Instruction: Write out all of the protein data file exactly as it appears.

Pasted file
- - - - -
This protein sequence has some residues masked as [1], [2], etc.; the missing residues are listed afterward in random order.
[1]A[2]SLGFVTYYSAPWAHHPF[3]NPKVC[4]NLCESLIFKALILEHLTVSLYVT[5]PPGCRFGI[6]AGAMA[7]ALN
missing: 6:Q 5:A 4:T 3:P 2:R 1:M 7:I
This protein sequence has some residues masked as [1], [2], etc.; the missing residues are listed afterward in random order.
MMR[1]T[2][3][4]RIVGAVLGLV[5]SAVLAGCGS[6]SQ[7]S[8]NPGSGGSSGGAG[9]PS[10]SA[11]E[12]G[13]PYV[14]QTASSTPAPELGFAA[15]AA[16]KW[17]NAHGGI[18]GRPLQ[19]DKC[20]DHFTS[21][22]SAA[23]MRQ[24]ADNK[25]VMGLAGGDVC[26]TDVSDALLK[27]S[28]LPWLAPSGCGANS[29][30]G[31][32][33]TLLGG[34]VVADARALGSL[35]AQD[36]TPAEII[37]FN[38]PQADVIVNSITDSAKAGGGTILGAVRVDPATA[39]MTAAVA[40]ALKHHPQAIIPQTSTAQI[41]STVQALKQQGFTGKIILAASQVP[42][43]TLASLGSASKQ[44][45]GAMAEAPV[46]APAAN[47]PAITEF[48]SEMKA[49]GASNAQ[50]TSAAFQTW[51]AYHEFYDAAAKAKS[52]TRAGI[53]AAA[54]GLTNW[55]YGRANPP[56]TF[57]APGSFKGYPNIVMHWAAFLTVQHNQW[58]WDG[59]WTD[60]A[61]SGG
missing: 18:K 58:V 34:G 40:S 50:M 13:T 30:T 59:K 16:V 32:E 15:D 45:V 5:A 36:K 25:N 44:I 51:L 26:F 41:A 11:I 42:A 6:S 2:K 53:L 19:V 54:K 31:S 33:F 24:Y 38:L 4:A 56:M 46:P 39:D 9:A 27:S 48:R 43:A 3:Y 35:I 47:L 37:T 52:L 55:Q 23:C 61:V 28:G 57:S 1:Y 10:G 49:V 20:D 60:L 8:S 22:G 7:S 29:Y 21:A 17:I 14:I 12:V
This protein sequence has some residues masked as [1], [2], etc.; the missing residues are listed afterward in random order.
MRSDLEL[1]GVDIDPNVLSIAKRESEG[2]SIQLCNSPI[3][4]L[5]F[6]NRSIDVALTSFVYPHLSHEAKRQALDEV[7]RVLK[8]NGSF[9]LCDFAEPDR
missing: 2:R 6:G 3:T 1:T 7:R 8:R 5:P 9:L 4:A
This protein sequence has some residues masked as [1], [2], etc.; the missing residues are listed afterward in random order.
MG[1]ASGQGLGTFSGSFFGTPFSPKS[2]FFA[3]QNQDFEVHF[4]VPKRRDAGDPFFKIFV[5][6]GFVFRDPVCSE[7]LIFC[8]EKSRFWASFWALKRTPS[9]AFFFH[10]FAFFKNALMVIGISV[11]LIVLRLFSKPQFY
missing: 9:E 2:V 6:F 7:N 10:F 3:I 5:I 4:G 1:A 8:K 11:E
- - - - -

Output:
This protein sequence has some residues masked as [1], [2], etc.; the missing residues are listed afterward in random order.
[1]A[2]SLGFVTYYSAPWAHHPF[3]NPKVC[4]NLCESLIFKALILEHLTVSLYVT[5]PPGCRFGI[6]AGAMA[7]ALN
missing: 6:Q 5:A 4:T 3:P 2:R 1:M 7:I
This protein sequence has some residues masked as [1], [2], etc.; the missing residues are listed afterward in random order.
MMR[1]T[2][3][4]RIVGAVLGLV[5]SAVLAGCGS[6]SQ[7]S[8]NPGSGGSSGGAG[9]PS[10]SA[11]E[12]G[13]PYV[14]QTASSTPAPELGFAA[15]AA[16]KW[17]NAHGGI[18]GRPLQ[19]DKC[20]DHFTS[21][22]SAA[23]MRQ[24]ADNK[25]VMGLAGGDVC[26]TDVSDALLK[27]S[28]LPWLAPSGCGANS[29][30]G[31][32][33]TLLGG[34]VVADARALGSL[35]AQD[36]TPAEII[37]FN[38]PQADVIVNSITDSAKAGGGTILGAVRVDPATA[39]MTAAVA[40]ALKHHPQAIIPQTSTAQI[41]STVQALKQQGFTGKIILAASQVP[42][43]TLASLGSASKQ[44][45]GAMAEAPV[46]APAAN[47]PAITEF[48]SEMKA[49]GASNAQ[50]TSAAFQTW[51]AYHEFYDAAAKAKS[52]TRAGI[53]AAA[54]GLTNW[55]YGRANPP[56]TF[57]APGSFKGYPNIVMHWAAFLTVQHNQW[58]WDG[59]WTD[60]A[61]SGG
missing: 18:K 58:V 34:G 40:S 50:M 13:T 30:T 59:K 16:V 32:E 15:D 45:V 5:A 36:K 25:N 44:I 51:L 26:F 41:A 11:I 42:A 6:S 2:K 53:L 19:V 54:K 31:S 33:F 24:Y 38:L 4:A 56:M 46:P 39:D 9:A 27:S 48:R 43:A 3:Y 35:I 47:L 37:T 52:L 55:Q 23:C 61:V 28:G 57:S 1:Y 10:G 49:V 20:D 60:L 8:S 22:G 7:S 29:Y 21:A 17:I 14:I 12:V
This protein sequence has some residues masked as [1], [2], etc.; the missing residues are listed afterward in random order.
MRSDLEL[1]GVDIDPNVLSIAKRESEG[2]SIQLCNSPI[3][4]L[5]F[6]NRSIDVALTSFVYPHLSHEAKRQALDEV[7]RVLK[8]NGSF[9]LCDFAEPDR
missing: 2:R 6:G 3:T 1:T 7:R 8:R 5:P 9:L 4:A
This protein sequence has some residues masked as [1], [2], etc.; the missing residues are listed afterward in random order.
MG[1]ASGQGLGTFSGSFFGTPFSPKS[2]FFA[3]QNQDFEVHF[4]VPKRRDAGDPFFKIFV[5][6]GFVFRDPVCSE[7]LIFC[8]EKSRFWASFWALKRTPS[9]AFFFH[10]FAFFKNALMVIGISV[11]LIVLRLFSKPQFY
missing: 9:E 2:V 6:F 7:N 10:F 3:I 5:I 4:G 1:A 8:K 11:E